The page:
Sensible heat

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Schematic of Joule’s experiment demonstrating the mechanical equivalent of heat
Schematic of Joule’s experiment

It is common sense that heat flows from an object at a higher temperature to one at a lower temperature. Before the nineteenth century, it was believed that heat was a fluid substance named caloric. The temperature of an object was thought to increase when caloric flowed into an object and to decrease when caloric flowed out of the object. Combustion was believed to be a process during which a large amount of caloric was released. Because heat flow never produced a detectable change in mass, and because caloric could not be detected by any other means, it was logical to assume that caloric was massless, odorless, tasteless, and transparent. Although the caloric theory explained many observations, such as heat flow from an object with a high temperature to one at a lower temperature, it was unable to account for other phenomena, such as heat generated by friction. For example, one can rub together two pieces of metal for a long time and generate heat indefinitely, a process that is inconsistent with a characterization of heat as a substance of finite quantity contained within an object. In the 1800s an English brewer, James Prescott Joule, established our current understanding of heat through a number of experiments. One of his experiments is demonstrated in the figure on the right.

The paddle wheel turns when the weight lowers, and friction between the paddle wheel and the water causes the water temperature to rise. The same temperature rise can also be obtained by heating the water on a stove. From this and many other experiments, Joule found that 4.18 joules (J) of work always equals 1 calorie (cal) of heat, which is well known today as the mechanical equivalent of heat. Therefore heat, like work, is a transfer of thermal energy rather than the flow of a substance. In a process where heat is transferred from a high-temperature object to a low-temperature object, thermal energy, not a substance, is transferred from the former to the latter. In fact, the unit for heat in the SI system is the joule, which is also the unit for work.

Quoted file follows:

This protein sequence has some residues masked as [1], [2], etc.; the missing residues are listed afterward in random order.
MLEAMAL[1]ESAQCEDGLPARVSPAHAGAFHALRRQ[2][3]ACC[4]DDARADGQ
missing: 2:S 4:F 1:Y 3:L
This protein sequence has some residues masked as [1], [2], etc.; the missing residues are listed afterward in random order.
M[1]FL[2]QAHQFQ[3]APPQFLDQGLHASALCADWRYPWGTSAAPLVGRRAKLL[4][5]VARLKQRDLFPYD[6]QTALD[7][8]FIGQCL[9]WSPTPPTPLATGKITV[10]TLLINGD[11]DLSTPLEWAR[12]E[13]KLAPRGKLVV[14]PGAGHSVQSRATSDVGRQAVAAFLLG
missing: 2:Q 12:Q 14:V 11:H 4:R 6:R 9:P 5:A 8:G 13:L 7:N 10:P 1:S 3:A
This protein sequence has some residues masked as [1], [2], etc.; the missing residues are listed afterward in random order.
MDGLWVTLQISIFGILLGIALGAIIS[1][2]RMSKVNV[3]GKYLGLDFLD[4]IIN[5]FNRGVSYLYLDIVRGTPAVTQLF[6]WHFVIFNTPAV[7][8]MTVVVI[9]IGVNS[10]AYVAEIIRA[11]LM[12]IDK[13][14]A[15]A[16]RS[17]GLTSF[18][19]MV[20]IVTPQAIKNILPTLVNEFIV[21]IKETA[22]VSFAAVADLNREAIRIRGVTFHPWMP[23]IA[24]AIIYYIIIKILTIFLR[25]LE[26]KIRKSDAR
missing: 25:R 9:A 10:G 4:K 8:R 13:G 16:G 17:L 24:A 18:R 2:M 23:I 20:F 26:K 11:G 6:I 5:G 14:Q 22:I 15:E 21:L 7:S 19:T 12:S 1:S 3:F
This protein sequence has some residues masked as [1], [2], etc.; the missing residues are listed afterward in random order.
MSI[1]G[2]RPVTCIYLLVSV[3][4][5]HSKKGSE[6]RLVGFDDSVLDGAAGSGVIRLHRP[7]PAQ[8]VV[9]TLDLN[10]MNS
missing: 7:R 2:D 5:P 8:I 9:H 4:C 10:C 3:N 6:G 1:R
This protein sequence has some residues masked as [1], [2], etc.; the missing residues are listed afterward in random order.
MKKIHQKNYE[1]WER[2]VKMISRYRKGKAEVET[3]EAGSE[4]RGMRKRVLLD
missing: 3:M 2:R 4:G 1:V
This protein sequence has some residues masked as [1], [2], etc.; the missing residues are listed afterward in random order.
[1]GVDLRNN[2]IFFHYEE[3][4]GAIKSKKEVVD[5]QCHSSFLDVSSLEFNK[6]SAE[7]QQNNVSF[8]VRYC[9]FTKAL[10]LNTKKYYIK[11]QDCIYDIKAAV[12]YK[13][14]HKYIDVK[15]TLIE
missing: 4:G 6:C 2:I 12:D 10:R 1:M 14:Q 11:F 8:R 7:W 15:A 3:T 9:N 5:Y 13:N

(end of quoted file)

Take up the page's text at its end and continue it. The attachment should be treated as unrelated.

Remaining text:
The amount of sensible heat Q required to raise the temperature of a system from T2 to T1 is proportional to the mass of the system and the temperature rise, i.e.,

Q = mc(T2T1)

where the proportionality constant c is called the specific heat and is a property of the material. Specific heat is defined as the amount of heat required to raise the temperature of a unit mass of the substance by one degree. For example, for water at 15 °C, C = 1.00kcal / kg − °C = 4.18kJ / kg-°C, which means that it takes 1 kcal of heat to raise the temperature of 1 kg of water from 15 °C to 16 °C.

The definition of specific heat for a gas differs from that of a liquid and solid because the value of specific heat for gases depend upon how the process is carried out. The specific heat values for two particular processes are of special interest to scientists and engineers: constant volume and constant pressure. The values of specific heat at constant volume, cv, and at constant pressure, cp, for gases are quite different. The relationship between these two values of specific heat for an ideal gas is given by

cpcv = Rg

where Rg, the gas constant, and is related to the universal gas constant, Ru, by Rg = Ru / M with M being the molecular mass of the ideal gas. The molecular mass and specific heat for some selected substances are listed in the following table.

Specific heats of different substances at 20 °C

Substance M (kg/kmol) cp(kJ / kg − oC) cv(kJ / kg − oC)
Carbon dioxide44.010.840.65
Ice (–5 °C)18.0152.10
Steam (100 °C)18.0152.021.47

Clearly, the values of specific heat for a given gas at constant pressure and constant volume are quite different. For liquids and solids, the specific heat can be assumed to be process-independent, because these phases are nearly incompressible. Therefore, the specific heat of liquids and solids at constant pressure are assumed to apply to all real processes.


Faghri, A., and Zhang, Y., 2006, Transport Phenomena in Multiphase Systems, Elsevier, Burlington, MA.
Faghri, A., Zhang, Y., and Howell, J. R., 2010, Advanced Heat and Mass Transfer, Global Digital Press, Columbia, MO.

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